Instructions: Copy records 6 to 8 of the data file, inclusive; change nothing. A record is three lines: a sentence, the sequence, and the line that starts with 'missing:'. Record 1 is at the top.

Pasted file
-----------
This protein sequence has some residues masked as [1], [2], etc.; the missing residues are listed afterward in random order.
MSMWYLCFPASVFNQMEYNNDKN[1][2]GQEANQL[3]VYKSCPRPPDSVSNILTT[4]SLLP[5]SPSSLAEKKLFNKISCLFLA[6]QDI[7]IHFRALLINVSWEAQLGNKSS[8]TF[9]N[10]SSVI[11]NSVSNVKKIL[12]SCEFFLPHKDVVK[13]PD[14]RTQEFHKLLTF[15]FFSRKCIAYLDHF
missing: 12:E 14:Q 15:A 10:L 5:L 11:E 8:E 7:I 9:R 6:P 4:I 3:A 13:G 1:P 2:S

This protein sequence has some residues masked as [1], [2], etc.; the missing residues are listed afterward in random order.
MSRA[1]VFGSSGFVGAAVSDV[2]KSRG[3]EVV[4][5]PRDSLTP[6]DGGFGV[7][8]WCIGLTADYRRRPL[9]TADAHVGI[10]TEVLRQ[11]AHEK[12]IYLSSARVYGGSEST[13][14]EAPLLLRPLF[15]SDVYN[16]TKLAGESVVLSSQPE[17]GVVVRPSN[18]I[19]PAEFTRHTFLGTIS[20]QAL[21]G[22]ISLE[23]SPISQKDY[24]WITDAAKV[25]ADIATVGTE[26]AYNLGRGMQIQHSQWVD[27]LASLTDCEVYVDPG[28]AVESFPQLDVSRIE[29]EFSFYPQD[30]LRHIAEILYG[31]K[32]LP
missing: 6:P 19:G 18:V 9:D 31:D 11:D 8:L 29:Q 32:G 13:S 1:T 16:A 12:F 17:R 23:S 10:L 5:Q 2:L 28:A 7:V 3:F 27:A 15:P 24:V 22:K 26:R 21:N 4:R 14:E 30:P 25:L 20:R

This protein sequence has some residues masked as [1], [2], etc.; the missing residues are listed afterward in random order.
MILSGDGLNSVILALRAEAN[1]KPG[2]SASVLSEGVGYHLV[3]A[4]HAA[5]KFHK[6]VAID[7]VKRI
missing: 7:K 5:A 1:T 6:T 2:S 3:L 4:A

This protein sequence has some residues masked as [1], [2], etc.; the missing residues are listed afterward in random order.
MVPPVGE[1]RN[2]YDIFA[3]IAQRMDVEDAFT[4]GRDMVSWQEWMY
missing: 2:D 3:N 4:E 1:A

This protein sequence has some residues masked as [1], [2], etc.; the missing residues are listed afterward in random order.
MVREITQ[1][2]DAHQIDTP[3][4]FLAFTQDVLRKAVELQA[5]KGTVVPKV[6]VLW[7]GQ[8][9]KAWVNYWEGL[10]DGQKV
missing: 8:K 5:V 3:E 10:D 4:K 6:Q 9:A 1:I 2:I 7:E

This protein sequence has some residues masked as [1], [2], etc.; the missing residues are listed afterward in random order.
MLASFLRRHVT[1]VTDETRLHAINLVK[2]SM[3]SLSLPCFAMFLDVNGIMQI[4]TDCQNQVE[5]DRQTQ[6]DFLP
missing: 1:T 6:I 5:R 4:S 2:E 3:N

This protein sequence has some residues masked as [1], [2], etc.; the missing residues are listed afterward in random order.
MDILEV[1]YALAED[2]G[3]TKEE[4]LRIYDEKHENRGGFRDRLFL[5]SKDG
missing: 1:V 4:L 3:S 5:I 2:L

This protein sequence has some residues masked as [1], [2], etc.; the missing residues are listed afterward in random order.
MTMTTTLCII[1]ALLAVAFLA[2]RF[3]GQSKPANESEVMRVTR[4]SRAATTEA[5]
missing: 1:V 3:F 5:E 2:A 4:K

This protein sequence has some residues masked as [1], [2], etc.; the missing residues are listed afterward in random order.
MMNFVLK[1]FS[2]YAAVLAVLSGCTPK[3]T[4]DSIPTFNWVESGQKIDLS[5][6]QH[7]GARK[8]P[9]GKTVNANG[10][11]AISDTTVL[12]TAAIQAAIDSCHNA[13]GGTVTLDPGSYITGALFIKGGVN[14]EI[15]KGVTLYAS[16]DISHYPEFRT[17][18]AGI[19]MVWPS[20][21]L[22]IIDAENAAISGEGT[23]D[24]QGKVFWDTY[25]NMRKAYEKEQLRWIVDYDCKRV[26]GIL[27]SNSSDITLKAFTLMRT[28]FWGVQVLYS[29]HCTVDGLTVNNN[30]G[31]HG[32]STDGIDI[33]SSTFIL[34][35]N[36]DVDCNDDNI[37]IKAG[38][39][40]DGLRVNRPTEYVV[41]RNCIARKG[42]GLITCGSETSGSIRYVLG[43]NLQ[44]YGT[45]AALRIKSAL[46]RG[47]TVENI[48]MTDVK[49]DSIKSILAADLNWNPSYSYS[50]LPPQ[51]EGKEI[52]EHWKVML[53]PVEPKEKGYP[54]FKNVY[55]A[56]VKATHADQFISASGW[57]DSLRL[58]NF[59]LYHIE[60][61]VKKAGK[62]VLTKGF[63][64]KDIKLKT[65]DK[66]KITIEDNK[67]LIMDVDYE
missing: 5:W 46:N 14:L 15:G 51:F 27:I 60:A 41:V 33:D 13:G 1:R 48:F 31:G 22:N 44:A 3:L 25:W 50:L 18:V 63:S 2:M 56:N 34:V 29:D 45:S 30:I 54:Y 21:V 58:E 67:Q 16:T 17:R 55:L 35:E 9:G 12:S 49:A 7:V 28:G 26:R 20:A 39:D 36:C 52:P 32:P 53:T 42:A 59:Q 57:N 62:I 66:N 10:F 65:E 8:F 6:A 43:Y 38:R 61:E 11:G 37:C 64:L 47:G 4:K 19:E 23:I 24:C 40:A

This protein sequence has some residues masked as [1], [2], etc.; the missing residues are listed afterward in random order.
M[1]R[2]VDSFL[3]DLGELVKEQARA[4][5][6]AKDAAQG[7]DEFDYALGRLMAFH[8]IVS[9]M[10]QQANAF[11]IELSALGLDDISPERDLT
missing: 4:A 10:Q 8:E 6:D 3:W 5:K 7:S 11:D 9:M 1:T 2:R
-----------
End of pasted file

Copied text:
This protein sequence has some residues masked as [1], [2], etc.; the missing residues are listed afterward in random order.
MLASFLRRHVT[1]VTDETRLHAINLVK[2]SM[3]SLSLPCFAMFLDVNGIMQI[4]TDCQNQVE[5]DRQTQ[6]DFLP
missing: 1:T 6:I 5:R 4:S 2:E 3:N

This protein sequence has some residues masked as [1], [2], etc.; the missing residues are listed afterward in random order.
MDILEV[1]YALAED[2]G[3]TKEE[4]LRIYDEKHENRGGFRDRLFL[5]SKDG
missing: 1:V 4:L 3:S 5:I 2:L

This protein sequence has some residues masked as [1], [2], etc.; the missing residues are listed afterward in random order.
MTMTTTLCII[1]ALLAVAFLA[2]RF[3]GQSKPANESEVMRVTR[4]SRAATTEA[5]
missing: 1:V 3:F 5:E 2:A 4:K